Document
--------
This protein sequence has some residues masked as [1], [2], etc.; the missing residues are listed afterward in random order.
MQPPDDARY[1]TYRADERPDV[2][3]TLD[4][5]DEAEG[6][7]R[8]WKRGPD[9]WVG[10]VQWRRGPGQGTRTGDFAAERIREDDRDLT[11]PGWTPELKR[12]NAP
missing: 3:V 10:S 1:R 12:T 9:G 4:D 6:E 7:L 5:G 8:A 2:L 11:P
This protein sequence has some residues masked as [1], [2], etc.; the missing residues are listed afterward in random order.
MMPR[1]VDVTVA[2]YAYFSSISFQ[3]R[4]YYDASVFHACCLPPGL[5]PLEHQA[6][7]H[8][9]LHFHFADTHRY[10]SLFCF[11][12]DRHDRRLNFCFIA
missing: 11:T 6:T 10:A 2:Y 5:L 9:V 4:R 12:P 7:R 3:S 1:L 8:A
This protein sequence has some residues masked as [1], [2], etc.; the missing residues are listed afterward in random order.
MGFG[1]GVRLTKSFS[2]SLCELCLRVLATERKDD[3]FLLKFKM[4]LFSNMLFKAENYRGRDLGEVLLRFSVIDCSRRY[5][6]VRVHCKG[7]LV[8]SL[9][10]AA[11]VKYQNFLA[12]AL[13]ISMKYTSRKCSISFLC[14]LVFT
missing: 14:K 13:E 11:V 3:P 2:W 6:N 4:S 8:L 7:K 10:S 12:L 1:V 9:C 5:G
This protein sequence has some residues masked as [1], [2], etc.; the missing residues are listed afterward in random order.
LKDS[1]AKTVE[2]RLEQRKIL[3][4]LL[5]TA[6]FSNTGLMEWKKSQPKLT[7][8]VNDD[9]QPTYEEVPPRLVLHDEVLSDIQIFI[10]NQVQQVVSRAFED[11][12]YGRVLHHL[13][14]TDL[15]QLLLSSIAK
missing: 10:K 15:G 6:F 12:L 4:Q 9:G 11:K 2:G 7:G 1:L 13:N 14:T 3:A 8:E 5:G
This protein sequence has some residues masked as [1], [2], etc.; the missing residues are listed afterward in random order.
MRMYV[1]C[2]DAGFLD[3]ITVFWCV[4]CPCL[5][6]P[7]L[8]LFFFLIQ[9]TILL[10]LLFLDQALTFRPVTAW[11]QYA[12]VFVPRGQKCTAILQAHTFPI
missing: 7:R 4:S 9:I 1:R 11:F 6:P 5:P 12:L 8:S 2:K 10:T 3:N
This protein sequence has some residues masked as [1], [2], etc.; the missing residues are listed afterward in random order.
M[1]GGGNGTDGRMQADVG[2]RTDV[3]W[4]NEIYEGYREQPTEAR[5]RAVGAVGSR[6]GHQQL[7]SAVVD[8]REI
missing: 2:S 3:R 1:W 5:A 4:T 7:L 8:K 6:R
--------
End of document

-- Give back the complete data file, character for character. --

This protein sequence has some residues masked as [1], [2], etc.; the missing residues are listed afterward in random order.
MQPPDDARY[1]TYRADERPDV[2][3]TLD[4][5]DEAEG[6][7]R[8]WKRGPD[9]WVG[10]VQWRRGPGQGTRTGDFAAERIREDDRDLT[11]PGWTPELKR[12]NAP
missing: 3:V 10:S 1:R 12:T 9:G 4:D 6:E 7:L 5:G 8:A 2:L 11:P
This protein sequence has some residues masked as [1], [2], etc.; the missing residues are listed afterward in random order.
MMPR[1]VDVTVA[2]YAYFSSISFQ[3]R[4]YYDASVFHACCLPPGL[5]PLEHQA[6][7]H[8][9]LHFHFADTHRY[10]SLFCF[11][12]DRHDRRLNFCFIA
missing: 11:T 6:T 10:A 2:Y 5:L 9:V 4:R 12:P 7:R 3:S 1:L 8:A
This protein sequence has some residues masked as [1], [2], etc.; the missing residues are listed afterward in random order.
MGFG[1]GVRLTKSFS[2]SLCELCLRVLATERKDD[3]FLLKFKM[4]LFSNMLFKAENYRGRDLGEVLLRFSVIDCSRRY[5][6]VRVHCKG[7]LV[8]SL[9][10]AA[11]VKYQNFLA[12]AL[13]ISMKYTSRKCSISFLC[14]LVFT
missing: 14:K 13:E 11:V 3:P 2:W 6:N 4:S 8:L 7:K 10:S 12:L 1:V 9:C 5:G
This protein sequence has some residues masked as [1], [2], etc.; the missing residues are listed afterward in random order.
LKDS[1]AKTVE[2]RLEQRKIL[3][4]LL[5]TA[6]FSNTGLMEWKKSQPKLT[7][8]VNDD[9]QPTYEEVPPRLVLHDEVLSDIQIFI[10]NQVQQVVSRAFED[11][12]YGRVLHHL[13][14]TDL[15]QLLLSSIAK
missing: 10:K 15:G 6:F 12:L 4:Q 9:G 11:K 2:G 7:G 1:L 13:N 14:T 3:A 8:E 5:G
This protein sequence has some residues masked as [1], [2], etc.; the missing residues are listed afterward in random order.
MRMYV[1]C[2]DAGFLD[3]ITVFWCV[4]CPCL[5][6]P[7]L[8]LFFFLIQ[9]TILL[10]LLFLDQALTFRPVTAW[11]QYA[12]VFVPRGQKCTAILQAHTFPI
missing: 7:R 4:S 9:I 1:R 11:F 6:P 5:P 12:L 8:S 2:K 10:T 3:N
This protein sequence has some residues masked as [1], [2], etc.; the missing residues are listed afterward in random order.
M[1]GGGNGTDGRMQADVG[2]RTDV[3]W[4]NEIYEGYREQPTEAR[5]RAVGAVGSR[6]GHQQL[7]SAVVD[8]REI
missing: 2:S 3:R 1:W 5:A 4:T 7:L 8:K 6:R